The walk (I tried to made it clear so that you understand it with the text; feel free to ask if you have any doubt)
We started to walk at 5.30 with the rising day. Even if we were quite high in altitude, the air was abnormally warm, and it was an unpleasant hike. Still, there were some birds around, among them thrushes and blackbirds on the path and Eurasian blackcaps (Sylvia atricapilla) singing in the trees. We visited a tree formerly occupied by a Boreal Owl (Aegolius funereus), but the holes in the trunk were empty. Afterwards, we left the forest for open meadows covered by Apiaceae plants, these flowers sheltering countless insects, including bees. Above us, we spotted a male Common rock thrush (Monticola saxilis), displaying from a rock, but it was far away. In the sky, a Common kestrel (Falco tinnunculus) was circling, and we also saw a Rock bunting (Emberiza cia) singing. What a beautiful bird!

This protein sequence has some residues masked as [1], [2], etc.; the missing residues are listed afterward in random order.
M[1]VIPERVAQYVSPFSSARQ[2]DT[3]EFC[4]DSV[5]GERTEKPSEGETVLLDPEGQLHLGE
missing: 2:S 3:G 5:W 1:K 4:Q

We stopped in a field, overlooking Saint-Paul de Varces and the urban area of Grenoble. We were waiting for the Ring ouzel (Turdus torquatus), a close relative to the blackbird which is very common in the area. However, we could not see any, and the area was not very active anyway. Were the birds stunned by the heat? The Tree pipit (Anthus trivialis) was however omnipresent.
When we were getting dispirited, an Alpine marmot’s (Marmota marmota) cry woke us up. We turned round and discovered a gorgeous Golden eagle (Aquila chrysaetos) patrolling above the ridge. The kestrel attacked it a bit later, probably trying to move it away from its younglings, but the eagle, unshakeable, simply followed its course. We saw it go to the south, then north again, but I failed my picture attempt, for I was not in “animal photography” mode. What a shame, but what a sight!